U.S. law enforcement officials have announced the results of a major crackdown on financial fraud around the United States that harmed more than 120,000 victims.
The crackdown began in August and is known as 'Operation Broken Trust'.
Attorney General Eric Holder told a Washington news conference the effort resulted in more than 200 criminal cases involving estimated losses of more than $8 billion and affecting more than 120,000 victims around the country.
"A crucial step forward in law enforcement's work to protect American investors, to ensure the strength of our markets and to prevent financial fraud schemes," said Holder. "Operation Broken Trust is the first national operation in history to target the many different types of investment fraud schemes that prey directly on the investing public."
Some of the losses in individual cases are staggering. In Texas, 7,700 investors in a fraudulent oil and gas scheme lost more than $485 million. In another case from Florida, the author of a fraudulent investment scheme used the money to fund his yacht and tickets for professional basketball.
In many other cases the amounts of money were smaller, but the hurt was just as great, including schemes that targeted Italian and Haitian immigrants and some church groups.
FBI Executive Assistant Director Shawn Henry says many of those duped were lured into schemes by people they trusted.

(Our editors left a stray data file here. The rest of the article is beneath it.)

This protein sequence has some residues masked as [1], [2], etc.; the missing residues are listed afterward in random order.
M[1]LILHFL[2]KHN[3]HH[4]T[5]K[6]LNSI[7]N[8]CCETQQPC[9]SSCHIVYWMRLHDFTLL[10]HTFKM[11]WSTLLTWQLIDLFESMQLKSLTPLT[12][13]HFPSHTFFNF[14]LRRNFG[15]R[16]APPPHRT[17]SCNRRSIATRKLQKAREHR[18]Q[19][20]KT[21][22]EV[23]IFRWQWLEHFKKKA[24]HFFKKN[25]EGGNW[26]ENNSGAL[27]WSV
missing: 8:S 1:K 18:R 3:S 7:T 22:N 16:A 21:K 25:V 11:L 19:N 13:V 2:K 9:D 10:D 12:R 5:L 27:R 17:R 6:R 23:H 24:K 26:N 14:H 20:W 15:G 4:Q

"The perpetrators of these crimes are those you might trust, hence the term 'Operation Broken Trust'," said Henry. "Friends, colleagues, people you worship with, people in your workplace, people from your kid's soccer team. Criminals have always preyed on the trust of individuals with offers too good to be true, and while the schemes might change, the underlying greed does not."
U.S. officials say the operation is the first of its kind aimed at a broad array of investment fraud schemes carried out with the cooperation of several government departments.
Robert Khuzami is director of enforcement for the U.S. Securities and Exchange Commission:
"Trust is broken when financial predators take aim at the deaf, the elderly and the retired or the unsophisticated and convince them to invest their hard-earned money and then steal that money and squander it on lavish weddings, fine restaurants, exotic vacations and vacation homes," said Khuzami.
Attorney General Holder says 87 defendants have been sentenced to prison in connection with the fraud schemes, including several who received prison terms of more than 20 years.